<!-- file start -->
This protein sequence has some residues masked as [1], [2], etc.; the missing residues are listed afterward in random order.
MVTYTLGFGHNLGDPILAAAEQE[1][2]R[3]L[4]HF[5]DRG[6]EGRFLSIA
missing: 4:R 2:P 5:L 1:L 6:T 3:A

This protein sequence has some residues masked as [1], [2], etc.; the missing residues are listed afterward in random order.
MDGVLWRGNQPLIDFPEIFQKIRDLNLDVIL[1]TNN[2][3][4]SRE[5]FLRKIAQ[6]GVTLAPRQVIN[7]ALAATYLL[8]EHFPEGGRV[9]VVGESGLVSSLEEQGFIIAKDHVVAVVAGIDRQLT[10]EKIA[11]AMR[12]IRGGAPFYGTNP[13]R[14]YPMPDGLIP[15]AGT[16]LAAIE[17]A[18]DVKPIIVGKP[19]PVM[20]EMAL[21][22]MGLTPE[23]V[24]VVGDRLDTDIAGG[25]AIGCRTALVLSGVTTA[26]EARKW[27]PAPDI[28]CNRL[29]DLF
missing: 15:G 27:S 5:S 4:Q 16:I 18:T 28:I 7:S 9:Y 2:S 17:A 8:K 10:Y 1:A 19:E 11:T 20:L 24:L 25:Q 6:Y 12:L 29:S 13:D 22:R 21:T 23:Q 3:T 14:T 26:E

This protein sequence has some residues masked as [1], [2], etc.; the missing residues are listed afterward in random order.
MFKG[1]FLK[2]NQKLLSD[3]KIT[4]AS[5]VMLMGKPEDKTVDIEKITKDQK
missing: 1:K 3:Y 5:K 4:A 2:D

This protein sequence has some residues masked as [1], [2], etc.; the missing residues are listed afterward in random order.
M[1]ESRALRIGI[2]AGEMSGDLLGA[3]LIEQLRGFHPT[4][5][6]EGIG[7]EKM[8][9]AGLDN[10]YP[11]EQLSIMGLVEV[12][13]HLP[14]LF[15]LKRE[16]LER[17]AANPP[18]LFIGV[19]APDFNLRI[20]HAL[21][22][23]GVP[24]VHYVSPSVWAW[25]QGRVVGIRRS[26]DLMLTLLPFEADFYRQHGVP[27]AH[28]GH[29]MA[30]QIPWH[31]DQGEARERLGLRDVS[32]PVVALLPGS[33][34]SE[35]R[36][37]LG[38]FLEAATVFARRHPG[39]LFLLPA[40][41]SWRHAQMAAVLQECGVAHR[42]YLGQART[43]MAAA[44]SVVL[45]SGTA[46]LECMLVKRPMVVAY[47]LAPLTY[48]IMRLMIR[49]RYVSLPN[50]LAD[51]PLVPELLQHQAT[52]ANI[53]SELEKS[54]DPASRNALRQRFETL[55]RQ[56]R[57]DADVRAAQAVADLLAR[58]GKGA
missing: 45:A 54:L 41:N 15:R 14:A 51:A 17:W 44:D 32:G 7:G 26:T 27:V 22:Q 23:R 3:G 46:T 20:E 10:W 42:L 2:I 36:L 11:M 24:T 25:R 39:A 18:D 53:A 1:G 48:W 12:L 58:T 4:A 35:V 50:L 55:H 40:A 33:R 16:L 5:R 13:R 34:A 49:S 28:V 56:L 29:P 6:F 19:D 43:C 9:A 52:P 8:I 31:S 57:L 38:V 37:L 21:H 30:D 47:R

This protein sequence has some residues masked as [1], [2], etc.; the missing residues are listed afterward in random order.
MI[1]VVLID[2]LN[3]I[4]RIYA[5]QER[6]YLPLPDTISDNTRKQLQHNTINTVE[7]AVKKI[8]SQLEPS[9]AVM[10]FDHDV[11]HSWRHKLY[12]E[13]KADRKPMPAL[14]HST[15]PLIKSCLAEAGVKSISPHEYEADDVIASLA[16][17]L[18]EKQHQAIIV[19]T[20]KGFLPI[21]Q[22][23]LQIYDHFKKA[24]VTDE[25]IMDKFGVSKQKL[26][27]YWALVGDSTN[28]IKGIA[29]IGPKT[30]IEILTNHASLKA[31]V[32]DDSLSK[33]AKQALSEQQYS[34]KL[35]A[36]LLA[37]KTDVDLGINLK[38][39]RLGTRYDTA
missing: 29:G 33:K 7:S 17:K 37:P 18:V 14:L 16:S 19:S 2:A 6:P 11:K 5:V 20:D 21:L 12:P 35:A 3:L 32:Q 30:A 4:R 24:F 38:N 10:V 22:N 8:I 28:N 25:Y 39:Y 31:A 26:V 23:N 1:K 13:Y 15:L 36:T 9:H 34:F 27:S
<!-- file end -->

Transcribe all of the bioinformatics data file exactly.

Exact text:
This protein sequence has some residues masked as [1], [2], etc.; the missing residues are listed afterward in random order.
MVTYTLGFGHNLGDPILAAAEQE[1][2]R[3]L[4]HF[5]DRG[6]EGRFLSIA
missing: 4:R 2:P 5:L 1:L 6:T 3:A

This protein sequence has some residues masked as [1], [2], etc.; the missing residues are listed afterward in random order.
MDGVLWRGNQPLIDFPEIFQKIRDLNLDVIL[1]TNN[2][3][4]SRE[5]FLRKIAQ[6]GVTLAPRQVIN[7]ALAATYLL[8]EHFPEGGRV[9]VVGESGLVSSLEEQGFIIAKDHVVAVVAGIDRQLT[10]EKIA[11]AMR[12]IRGGAPFYGTNP[13]R[14]YPMPDGLIP[15]AGT[16]LAAIE[17]A[18]DVKPIIVGKP[19]PVM[20]EMAL[21][22]MGLTPE[23]V[24]VVGDRLDTDIAGG[25]AIGCRTALVLSGVTTA[26]EARKW[27]PAPDI[28]CNRL[29]DLF
missing: 15:G 27:S 5:S 4:Q 16:I 18:T 28:I 7:S 9:Y 2:S 17:A 8:K 10:Y 1:A 19:E 11:T 20:L 24:L 25:Q 6:Y 12:L 29:S 13:D 22:R 21:T 23:Q 3:T 14:T 26:E

This protein sequence has some residues masked as [1], [2], etc.; the missing residues are listed afterward in random order.
MFKG[1]FLK[2]NQKLLSD[3]KIT[4]AS[5]VMLMGKPEDKTVDIEKITKDQK
missing: 1:K 3:Y 5:K 4:A 2:D

This protein sequence has some residues masked as [1], [2], etc.; the missing residues are listed afterward in random order.
M[1]ESRALRIGI[2]AGEMSGDLLGA[3]LIEQLRGFHPT[4][5][6]EGIG[7]EKM[8][9]AGLDN[10]YP[11]EQLSIMGLVEV[12][13]HLP[14]LF[15]LKRE[16]LER[17]AANPP[18]LFIGV[19]APDFNLRI[20]HAL[21][22][23]GVP[24]VHYVSPSVWAW[25]QGRVVGIRRS[26]DLMLTLLPFEADFYRQHGVP[27]AH[28]GH[29]MA[30]QIPWH[31]DQGEARERLGLRDVS[32]PVVALLPGS[33][34]SE[35]R[36][37]LG[38]FLEAATVFARRHPG[39]LFLLPA[40][41]SWRHAQMAAVLQECGVAHR[42]YLGQART[43]MAAA[44]SVVL[45]SGTA[46]LECMLVKRPMVVAY[47]LAPLTY[48]IMRLMIR[49]RYVSLPN[50]LAD[51]PLVPELLQHQAT[52]ANI[53]SELEKS[54]DPASRNALRQRFETL[55]RQ[56]R[57]DADVRAAQAVADLLAR[58]GKGA
missing: 45:A 54:L 41:N 15:R 14:A 51:A 17:W 44:D 32:G 7:G 26:T 27:V 22:Q 23:R 3:G 46:T 20:E 10:W 42:L 2:I 36:L 11:M 24:T 25:R 39:A 18:D 53:A 1:G 48:W 12:L 58:T 4:A 35:V 50:L 55:H 40:A 33:R 16:L 5:R 13:R 34:A 49:S 28:V 56:L 29:P 6:F 19:D 43:C 9:A 52:P 8:I 31:S 57:L 38:V 37:L 21:H 30:D 47:R

This protein sequence has some residues masked as [1], [2], etc.; the missing residues are listed afterward in random order.
MI[1]VVLID[2]LN[3]I[4]RIYA[5]QER[6]YLPLPDTISDNTRKQLQHNTINTVE[7]AVKKI[8]SQLEPS[9]AVM[10]FDHDV[11]HSWRHKLY[12]E[13]KADRKPMPAL[14]HST[15]PLIKSCLAEAGVKSISPHEYEADDVIASLA[16][17]L[18]EKQHQAIIV[19]T[20]KGFLPI[21]Q[22][23]LQIYDHFKKA[24]VTDE[25]IMDKFGVSKQKL[26][27]YWALVGDSTN[28]IKGIA[29]IGPKT[30]IEILTNHASLKA[31]V[32]DDSLSK[33]AKQALSEQQYS[34]KL[35]A[36]LLA[37]KTDVDLGINLK[38][39]RLGTRYDTA
missing: 29:G 33:K 7:S 17:K 37:P 18:V 14:L 16:S 19:S 2:A 6:P 11:K 5:V 20:D 21:L 12:P 35:A 3:L 32:Q 30:A 4:R 24:F 38:N 10:V 22:N 8:I 28:N 25:Y 39:Y 31:A 26:V 23:N 1:K 13:Y 15:L 36:T 9:H 34:F 27:S